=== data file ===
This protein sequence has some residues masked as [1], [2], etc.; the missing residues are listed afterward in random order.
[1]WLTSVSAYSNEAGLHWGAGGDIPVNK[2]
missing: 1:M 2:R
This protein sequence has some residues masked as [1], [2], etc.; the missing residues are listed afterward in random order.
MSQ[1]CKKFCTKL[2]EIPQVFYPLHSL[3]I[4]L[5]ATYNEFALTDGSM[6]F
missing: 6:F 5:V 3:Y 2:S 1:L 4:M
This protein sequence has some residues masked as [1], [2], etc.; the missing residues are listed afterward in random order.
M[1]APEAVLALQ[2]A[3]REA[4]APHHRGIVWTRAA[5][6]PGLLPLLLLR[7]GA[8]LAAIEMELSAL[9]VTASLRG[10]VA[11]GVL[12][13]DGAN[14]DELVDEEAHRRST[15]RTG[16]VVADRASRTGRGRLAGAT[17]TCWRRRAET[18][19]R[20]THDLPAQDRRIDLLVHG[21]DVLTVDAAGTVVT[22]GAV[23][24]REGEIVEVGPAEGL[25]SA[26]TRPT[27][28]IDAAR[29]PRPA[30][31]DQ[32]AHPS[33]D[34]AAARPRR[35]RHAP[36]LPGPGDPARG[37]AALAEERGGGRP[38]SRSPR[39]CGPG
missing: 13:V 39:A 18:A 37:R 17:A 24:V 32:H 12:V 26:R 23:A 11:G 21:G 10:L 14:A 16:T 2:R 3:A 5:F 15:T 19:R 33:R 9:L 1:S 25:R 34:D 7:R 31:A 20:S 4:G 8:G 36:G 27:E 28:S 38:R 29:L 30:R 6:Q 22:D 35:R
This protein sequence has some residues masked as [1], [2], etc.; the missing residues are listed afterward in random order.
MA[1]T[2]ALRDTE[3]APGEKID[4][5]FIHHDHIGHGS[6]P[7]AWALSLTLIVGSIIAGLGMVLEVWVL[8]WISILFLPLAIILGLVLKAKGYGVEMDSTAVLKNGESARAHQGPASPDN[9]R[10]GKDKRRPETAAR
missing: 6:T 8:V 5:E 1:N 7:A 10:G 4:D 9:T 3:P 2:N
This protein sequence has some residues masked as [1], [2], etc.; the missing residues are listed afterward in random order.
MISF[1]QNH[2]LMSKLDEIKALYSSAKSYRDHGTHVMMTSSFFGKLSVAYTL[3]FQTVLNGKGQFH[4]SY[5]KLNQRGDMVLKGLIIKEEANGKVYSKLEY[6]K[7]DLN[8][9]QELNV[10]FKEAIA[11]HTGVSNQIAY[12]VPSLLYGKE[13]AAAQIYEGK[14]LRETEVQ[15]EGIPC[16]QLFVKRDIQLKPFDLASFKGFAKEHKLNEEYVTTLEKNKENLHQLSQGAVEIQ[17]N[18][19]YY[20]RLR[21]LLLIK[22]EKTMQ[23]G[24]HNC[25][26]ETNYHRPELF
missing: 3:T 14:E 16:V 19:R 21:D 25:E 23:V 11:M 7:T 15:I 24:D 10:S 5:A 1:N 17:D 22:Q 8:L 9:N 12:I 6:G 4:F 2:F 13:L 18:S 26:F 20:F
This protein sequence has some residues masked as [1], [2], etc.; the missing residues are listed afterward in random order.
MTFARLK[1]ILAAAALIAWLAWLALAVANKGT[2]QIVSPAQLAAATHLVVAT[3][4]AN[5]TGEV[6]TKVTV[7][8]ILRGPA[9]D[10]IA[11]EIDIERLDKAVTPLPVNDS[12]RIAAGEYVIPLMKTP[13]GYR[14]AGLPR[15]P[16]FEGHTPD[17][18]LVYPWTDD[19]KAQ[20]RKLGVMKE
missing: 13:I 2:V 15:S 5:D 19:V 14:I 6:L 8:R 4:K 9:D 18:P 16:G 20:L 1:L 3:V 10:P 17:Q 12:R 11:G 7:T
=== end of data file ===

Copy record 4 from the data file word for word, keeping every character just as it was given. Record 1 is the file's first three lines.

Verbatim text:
This protein sequence has some residues masked as [1], [2], etc.; the missing residues are listed afterward in random order.
MA[1]T[2]ALRDTE[3]APGEKID[4][5]FIHHDHIGHGS[6]P[7]AWALSLTLIVGSIIAGLGMVLEVWVL[8]WISILFLPLAIILGLVLKAKGYGVEMDSTAVLKNGESARAHQGPASPDN[9]R[10]GKDKRRPETAAR
missing: 6:T 8:V 5:E 1:N 7:A 10:G 4:D 9:T 3:P 2:N